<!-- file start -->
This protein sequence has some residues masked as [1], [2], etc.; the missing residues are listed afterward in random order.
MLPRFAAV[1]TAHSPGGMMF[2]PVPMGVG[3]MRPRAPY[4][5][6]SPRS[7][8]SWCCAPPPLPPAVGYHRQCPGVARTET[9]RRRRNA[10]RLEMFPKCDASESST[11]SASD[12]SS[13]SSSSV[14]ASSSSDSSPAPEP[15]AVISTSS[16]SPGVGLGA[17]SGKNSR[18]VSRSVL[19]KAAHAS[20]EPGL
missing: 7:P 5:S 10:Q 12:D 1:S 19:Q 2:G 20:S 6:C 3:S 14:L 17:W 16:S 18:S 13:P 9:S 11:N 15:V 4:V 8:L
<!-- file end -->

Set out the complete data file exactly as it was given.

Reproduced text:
This protein sequence has some residues masked as [1], [2], etc.; the missing residues are listed afterward in random order.
MLPRFAAV[1]TAHSPGGMMF[2]PVPMGVG[3]MRPRAPY[4][5][6]SPRS[7][8]SWCCAPPPLPPAVGYHRQCPGVARTET[9]RRRRNA[10]RLEMFPKCDASESST[11]SASD[12]SS[13]SSSSV[14]ASSSSDSSPAPEP[15]AVISTSS[16]SPGVGLGA[17]SGKNSR[18]VSRSVL[19]KAAHAS[20]EPGL
missing: 7:P 5:S 10:Q 12:D 1:S 19:Q 2:G 20:S 6:C 3:S 14:L 17:W 16:S 18:S 13:P 9:S 11:N 15:V 4:V 8:L